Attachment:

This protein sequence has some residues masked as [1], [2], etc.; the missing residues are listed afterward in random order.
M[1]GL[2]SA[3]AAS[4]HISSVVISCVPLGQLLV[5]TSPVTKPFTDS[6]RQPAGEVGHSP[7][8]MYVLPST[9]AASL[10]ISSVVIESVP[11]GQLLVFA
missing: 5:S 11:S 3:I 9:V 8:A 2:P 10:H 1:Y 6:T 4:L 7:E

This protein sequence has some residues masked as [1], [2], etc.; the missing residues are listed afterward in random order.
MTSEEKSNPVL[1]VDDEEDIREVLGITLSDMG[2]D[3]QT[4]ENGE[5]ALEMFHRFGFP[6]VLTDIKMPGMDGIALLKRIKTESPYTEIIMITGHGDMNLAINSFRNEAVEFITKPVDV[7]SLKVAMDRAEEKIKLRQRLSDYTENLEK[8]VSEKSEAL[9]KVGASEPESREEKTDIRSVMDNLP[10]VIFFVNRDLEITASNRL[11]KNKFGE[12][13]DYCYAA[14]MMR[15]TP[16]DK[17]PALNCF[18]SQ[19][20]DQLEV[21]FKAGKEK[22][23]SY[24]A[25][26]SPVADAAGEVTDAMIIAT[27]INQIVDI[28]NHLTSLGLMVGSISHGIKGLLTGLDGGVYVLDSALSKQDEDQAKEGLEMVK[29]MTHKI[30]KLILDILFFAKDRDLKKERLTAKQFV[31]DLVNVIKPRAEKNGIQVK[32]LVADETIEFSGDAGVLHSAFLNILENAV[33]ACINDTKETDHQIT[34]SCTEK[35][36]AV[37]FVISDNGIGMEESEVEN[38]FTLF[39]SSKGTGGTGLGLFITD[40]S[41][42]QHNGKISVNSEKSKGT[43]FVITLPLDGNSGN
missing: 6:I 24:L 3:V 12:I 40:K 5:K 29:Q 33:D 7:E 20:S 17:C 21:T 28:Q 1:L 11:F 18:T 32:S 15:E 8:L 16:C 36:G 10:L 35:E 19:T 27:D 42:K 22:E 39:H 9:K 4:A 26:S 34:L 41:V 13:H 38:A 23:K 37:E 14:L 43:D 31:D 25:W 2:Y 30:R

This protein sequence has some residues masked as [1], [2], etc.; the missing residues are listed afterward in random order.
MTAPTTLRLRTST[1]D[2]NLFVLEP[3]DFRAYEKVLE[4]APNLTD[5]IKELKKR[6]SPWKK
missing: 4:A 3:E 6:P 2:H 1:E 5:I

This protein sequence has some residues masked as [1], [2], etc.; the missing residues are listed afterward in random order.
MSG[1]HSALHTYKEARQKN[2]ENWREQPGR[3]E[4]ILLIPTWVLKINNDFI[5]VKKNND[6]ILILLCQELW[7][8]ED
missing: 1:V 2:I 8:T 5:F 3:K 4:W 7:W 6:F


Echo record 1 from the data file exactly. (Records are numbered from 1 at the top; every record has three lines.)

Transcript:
This protein sequence has some residues masked as [1], [2], etc.; the missing residues are listed afterward in random order.
M[1]GL[2]SA[3]AAS[4]HISSVVISCVPLGQLLV[5]TSPVTKPFTDS[6]RQPAGEVGHSP[7][8]MYVLPST[9]AASL[10]ISSVVIESVP[11]GQLLVFA
missing: 5:S 11:S 3:I 9:V 8:A 2:P 10:H 1:Y 6:T 4:L 7:E